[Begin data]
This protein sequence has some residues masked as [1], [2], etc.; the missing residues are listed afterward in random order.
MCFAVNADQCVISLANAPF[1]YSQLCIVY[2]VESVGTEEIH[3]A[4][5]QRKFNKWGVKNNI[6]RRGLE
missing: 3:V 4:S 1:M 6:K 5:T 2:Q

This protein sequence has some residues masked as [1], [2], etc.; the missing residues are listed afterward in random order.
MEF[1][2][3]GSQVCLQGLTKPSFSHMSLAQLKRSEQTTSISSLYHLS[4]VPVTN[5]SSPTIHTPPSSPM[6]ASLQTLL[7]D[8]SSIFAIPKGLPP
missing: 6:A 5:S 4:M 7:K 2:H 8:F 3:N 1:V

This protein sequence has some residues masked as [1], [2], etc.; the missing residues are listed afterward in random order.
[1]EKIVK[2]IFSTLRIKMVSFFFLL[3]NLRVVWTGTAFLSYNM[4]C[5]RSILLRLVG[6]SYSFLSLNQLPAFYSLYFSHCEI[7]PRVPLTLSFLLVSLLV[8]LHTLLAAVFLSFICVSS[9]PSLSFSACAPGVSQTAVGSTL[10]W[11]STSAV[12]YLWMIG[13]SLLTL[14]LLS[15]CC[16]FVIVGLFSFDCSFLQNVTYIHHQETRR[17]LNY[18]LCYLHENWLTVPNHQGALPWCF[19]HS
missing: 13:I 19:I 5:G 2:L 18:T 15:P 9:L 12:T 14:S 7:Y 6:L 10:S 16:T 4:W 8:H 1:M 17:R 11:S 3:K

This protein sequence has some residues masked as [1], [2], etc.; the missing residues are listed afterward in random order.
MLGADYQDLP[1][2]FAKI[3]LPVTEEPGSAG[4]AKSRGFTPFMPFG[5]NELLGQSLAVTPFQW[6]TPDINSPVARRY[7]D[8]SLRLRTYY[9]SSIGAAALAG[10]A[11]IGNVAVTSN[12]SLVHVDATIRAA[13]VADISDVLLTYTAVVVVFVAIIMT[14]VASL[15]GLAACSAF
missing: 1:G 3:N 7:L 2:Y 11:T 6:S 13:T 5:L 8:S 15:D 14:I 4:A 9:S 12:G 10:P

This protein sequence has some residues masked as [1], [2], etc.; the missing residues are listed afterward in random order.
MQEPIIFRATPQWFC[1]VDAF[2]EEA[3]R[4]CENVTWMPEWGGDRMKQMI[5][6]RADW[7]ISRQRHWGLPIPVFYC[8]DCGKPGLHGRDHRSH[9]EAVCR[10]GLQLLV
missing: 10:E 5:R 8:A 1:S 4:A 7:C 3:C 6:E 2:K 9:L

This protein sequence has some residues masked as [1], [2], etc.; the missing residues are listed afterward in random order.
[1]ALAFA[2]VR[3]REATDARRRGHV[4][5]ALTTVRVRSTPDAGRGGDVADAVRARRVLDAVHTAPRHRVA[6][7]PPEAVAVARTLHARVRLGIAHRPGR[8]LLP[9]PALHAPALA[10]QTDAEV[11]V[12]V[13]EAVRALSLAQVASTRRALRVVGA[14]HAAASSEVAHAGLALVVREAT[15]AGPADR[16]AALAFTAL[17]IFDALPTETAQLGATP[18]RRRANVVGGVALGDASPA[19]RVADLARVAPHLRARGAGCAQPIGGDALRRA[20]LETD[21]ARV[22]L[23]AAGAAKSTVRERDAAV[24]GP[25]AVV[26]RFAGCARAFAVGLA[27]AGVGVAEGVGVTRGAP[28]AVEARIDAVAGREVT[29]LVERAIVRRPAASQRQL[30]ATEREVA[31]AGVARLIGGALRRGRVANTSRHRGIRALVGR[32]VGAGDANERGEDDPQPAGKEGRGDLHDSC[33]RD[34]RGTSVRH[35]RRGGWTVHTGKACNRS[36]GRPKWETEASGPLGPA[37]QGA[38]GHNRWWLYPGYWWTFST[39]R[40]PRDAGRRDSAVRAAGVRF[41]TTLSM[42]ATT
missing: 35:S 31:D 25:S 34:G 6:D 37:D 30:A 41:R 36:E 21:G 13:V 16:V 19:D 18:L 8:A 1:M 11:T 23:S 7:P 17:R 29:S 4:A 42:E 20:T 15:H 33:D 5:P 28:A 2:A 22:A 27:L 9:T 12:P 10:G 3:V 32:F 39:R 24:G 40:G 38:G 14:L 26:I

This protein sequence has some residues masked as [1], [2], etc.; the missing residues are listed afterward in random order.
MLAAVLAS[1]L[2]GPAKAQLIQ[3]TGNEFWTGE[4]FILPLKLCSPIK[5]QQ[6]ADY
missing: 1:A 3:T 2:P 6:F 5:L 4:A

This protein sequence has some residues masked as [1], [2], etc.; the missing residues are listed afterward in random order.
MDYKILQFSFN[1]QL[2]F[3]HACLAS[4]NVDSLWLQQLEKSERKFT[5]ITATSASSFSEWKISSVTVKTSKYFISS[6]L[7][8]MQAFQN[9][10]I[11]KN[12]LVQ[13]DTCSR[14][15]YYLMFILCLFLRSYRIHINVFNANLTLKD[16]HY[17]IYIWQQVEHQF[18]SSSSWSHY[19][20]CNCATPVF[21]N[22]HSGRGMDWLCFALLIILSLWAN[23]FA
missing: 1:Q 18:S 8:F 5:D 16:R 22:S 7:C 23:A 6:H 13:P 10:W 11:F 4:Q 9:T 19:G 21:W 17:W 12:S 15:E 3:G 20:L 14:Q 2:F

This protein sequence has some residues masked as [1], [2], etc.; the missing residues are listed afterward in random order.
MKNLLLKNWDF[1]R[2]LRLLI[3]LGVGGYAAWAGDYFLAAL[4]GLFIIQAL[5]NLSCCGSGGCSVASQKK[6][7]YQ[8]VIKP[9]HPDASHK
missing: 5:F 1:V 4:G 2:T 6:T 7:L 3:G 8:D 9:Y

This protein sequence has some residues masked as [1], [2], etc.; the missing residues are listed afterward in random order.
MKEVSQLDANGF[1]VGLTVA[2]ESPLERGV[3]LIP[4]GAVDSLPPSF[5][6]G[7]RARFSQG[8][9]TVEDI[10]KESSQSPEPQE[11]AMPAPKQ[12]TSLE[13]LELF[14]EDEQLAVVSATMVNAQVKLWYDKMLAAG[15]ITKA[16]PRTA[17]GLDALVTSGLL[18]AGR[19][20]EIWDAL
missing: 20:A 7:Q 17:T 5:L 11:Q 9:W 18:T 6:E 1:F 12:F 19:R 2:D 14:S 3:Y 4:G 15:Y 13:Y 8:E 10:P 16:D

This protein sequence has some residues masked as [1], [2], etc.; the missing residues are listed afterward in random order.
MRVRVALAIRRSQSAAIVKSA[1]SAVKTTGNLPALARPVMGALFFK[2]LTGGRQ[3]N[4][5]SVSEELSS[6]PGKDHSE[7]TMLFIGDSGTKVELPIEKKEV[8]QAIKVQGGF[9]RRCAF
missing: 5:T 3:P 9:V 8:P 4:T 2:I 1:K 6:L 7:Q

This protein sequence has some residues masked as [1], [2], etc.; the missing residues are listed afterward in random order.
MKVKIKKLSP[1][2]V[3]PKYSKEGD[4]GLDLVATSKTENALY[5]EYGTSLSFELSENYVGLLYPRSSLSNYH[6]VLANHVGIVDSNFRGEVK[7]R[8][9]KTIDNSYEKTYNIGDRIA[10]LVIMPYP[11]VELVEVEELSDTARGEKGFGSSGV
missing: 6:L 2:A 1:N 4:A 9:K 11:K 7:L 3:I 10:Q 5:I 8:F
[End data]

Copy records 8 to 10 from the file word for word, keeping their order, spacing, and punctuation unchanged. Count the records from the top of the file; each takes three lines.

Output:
This protein sequence has some residues masked as [1], [2], etc.; the missing residues are listed afterward in random order.
MDYKILQFSFN[1]QL[2]F[3]HACLAS[4]NVDSLWLQQLEKSERKFT[5]ITATSASSFSEWKISSVTVKTSKYFISS[6]L[7][8]MQAFQN[9][10]I[11]KN[12]LVQ[13]DTCSR[14][15]YYLMFILCLFLRSYRIHINVFNANLTLKD[16]HY[17]IYIWQQVEHQF[18]SSSSWSHY[19][20]CNCATPVF[21]N[22]HSGRGMDWLCFALLIILSLWAN[23]FA
missing: 1:Q 18:S 8:F 5:D 16:R 22:S 7:C 23:A 6:H 13:P 10:W 11:F 4:Q 9:T 19:G 21:W 17:W 12:S 15:E 3:G 20:L 14:Q 2:F

This protein sequence has some residues masked as [1], [2], etc.; the missing residues are listed afterward in random order.
MKNLLLKNWDF[1]R[2]LRLLI[3]LGVGGYAAWAGDYFLAAL[4]GLFIIQAL[5]NLSCCGSGGCSVASQKK[6][7]YQ[8]VIKP[9]HPDASHK
missing: 5:F 1:V 4:G 2:T 6:T 7:L 3:G 8:D 9:Y

This protein sequence has some residues masked as [1], [2], etc.; the missing residues are listed afterward in random order.
MKEVSQLDANGF[1]VGLTVA[2]ESPLERGV[3]LIP[4]GAVDSLPPSF[5][6]G[7]RARFSQG[8][9]TVEDI[10]KESSQSPEPQE[11]AMPAPKQ[12]TSLE[13]LELF[14]EDEQLAVVSATMVNAQVKLWYDKMLAAG[15]ITKA[16]PRTA[17]GLDALVTSGLL[18]AGR[19][20]EIWDAL
missing: 20:A 7:Q 17:T 5:L 11:Q 9:W 18:T 6:E 1:F 12:F 19:R 2:D 14:S 3:Y 4:G 15:Y 13:Y 8:E 10:P 16:D